“The contractors would make an effort to help us get on with the locals,” Brain says. “I remember one lively Burns Supper organised by Mitchells in the Luib Hotel where all the local farmers, gamekeepers and their wives were invited. The dances held in the McLaren Hall in Killin drew more people than the Yukon Gold Rush! It was a very special and social time and people made lifelong friends.”

So how does Brian sum up the legacy of these projects and how would he like people to remember the ‘Hydro Boys’ when they come to SSE’s new visitor centre?

“I look back on it all with enormous pride,” he concludes. “Whenever people ask me about it I say, ‘whenever you press a switch and a light comes on –  hat’s what we made possible.’ I feel proud and humble because the technology we built is still here and still working today.”

A lot of credit is also given to the pioneering politician Tom Johnston [who created the North of Scotland Hydro-Electric Board] and his colleagues, who were the visionaries behind the hydro revolution. There was a lot of resistance from rich landowners who didn’t want to see the schemes built, but he won the day and his legacy endures.

“I sincerely commend SSE for wanting to capture these memories. I hope people will come to their new visitor centre and be inspired by the stories we have handed down to them,” Brian added.

According to Gillian O’Reilly, the near completion of the new visitor centre was now creating a genuine ‘buzz’ in the Pitlochry area.

She said: “When we came up with the designs for the new visitor centre we knew we were going for something that was bold, and we’re delighted with the building that has emerged. Built on stilts on the banks of the River Tummel; it’s deliberately designed to make the most of the stunning views of the dam and Loch Faskally, and I hope people will, like me, be bowled over by it.”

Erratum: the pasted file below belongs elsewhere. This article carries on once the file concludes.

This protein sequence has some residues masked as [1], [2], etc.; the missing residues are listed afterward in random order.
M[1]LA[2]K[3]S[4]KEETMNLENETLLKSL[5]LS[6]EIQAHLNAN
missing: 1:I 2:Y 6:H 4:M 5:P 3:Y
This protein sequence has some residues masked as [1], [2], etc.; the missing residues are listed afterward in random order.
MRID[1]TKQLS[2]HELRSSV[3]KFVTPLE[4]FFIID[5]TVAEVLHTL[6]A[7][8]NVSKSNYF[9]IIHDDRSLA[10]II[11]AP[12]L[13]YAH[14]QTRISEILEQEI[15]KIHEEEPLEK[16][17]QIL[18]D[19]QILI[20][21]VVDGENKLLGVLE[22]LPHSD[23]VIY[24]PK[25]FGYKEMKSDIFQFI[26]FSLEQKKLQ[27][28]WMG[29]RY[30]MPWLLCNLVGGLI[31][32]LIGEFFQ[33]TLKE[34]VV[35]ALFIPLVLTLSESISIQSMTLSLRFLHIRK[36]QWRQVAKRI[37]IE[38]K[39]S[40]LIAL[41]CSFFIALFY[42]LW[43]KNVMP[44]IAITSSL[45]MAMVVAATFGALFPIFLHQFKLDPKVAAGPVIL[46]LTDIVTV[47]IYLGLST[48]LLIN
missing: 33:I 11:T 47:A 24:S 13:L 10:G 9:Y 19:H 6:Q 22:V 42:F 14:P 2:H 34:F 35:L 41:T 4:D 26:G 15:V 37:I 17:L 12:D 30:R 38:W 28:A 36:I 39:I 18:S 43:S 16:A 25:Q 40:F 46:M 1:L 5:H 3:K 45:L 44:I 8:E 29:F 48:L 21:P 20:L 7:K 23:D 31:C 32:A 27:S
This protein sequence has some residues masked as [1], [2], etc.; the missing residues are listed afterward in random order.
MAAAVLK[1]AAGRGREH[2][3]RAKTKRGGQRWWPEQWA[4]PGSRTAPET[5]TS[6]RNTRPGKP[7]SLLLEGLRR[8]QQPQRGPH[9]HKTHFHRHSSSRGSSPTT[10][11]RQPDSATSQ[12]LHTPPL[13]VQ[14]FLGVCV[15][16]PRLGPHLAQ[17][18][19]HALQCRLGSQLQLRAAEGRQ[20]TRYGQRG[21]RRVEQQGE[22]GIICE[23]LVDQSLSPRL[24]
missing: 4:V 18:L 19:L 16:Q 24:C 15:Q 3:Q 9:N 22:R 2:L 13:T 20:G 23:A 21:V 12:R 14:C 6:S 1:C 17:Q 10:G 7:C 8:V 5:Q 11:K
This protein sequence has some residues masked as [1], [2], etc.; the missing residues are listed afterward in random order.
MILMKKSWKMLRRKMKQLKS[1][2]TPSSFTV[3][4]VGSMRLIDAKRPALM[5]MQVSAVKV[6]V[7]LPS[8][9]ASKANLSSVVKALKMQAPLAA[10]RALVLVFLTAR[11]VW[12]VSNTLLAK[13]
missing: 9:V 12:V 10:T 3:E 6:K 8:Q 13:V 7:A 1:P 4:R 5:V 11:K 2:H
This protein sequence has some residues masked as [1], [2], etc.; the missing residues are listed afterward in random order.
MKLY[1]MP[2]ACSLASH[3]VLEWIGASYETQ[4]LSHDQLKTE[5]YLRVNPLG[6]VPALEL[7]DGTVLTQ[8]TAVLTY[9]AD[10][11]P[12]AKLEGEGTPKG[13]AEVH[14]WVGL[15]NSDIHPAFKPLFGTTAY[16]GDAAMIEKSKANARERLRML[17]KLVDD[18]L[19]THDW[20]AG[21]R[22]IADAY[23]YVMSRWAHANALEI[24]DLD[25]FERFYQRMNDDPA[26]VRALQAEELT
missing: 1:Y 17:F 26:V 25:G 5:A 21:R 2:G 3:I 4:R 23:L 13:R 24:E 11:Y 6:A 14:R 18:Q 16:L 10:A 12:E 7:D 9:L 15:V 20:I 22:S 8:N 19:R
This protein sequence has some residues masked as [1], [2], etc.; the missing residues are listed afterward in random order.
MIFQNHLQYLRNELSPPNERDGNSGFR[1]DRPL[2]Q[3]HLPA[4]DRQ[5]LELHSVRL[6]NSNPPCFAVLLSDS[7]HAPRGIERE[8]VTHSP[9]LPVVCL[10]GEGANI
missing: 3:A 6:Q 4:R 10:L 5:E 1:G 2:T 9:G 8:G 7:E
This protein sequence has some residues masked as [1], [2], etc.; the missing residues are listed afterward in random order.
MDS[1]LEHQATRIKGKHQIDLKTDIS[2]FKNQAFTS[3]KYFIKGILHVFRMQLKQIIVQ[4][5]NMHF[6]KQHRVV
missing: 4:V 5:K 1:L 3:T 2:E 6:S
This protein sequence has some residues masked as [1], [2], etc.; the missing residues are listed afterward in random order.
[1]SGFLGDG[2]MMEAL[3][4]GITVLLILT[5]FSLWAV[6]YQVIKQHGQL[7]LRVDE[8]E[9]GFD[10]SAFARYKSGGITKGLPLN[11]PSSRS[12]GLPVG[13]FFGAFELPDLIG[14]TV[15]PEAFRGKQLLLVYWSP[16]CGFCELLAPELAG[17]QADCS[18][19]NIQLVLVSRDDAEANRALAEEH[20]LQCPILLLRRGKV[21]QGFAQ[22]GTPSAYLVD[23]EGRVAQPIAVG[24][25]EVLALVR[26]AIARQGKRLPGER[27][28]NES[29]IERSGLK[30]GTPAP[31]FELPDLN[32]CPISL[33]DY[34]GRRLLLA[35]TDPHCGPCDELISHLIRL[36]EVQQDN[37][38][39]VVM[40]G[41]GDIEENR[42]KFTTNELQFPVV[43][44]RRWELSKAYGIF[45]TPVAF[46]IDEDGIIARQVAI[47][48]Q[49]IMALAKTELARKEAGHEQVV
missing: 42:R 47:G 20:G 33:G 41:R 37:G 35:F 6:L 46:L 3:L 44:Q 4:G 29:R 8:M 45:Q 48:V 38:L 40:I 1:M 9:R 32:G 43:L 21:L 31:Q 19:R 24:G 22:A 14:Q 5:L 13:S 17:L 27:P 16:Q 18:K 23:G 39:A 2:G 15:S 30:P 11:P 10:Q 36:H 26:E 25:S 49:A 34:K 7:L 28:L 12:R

Building design

The building has been designed by Craig Steven, Director of Chartered Architects BSP. He said: “The siting of the building allows views up and down the River Tummel, the dam itself, and Loch Faskally. It has been designed to defer to the size and scale of the existing dam, whilst creating a new more visitor friendly space to learn and enjoy.

“There are three elements to the design: a smaller form extending out of the main façade to create the entrance and house ancillary spaces; the main rectangular envelope which sits on the landscape and then appears to ‘hover’ above the river bank; and the lower level which being glazed helps it to ‘disappear’ into the landscape to accentuate the volume above cantilevering out. It’s even become affectionately knows as the ‘view tube!’”

The exhibits in the new centre will also demonstrate how energy is harnessed from nature. In addition, visitors will discover the secrets of the annual journey made by salmon when they return to their native Perthshire rivers to spawn and the part played by the salmon ladder, which has been crossed by over 250,000 salmon since it was built in 1952. 

SSE is also investing in a face-lift for the ever popular salmon observation chamber. And whilst huge salmon swimming in beautiful crystal clear water cannot necessarily be guaranteed, there will now be a modern day interpretation of nature’s very own incredible journey for the benefit of the estimated 550,000 visitors who cross the dam each year.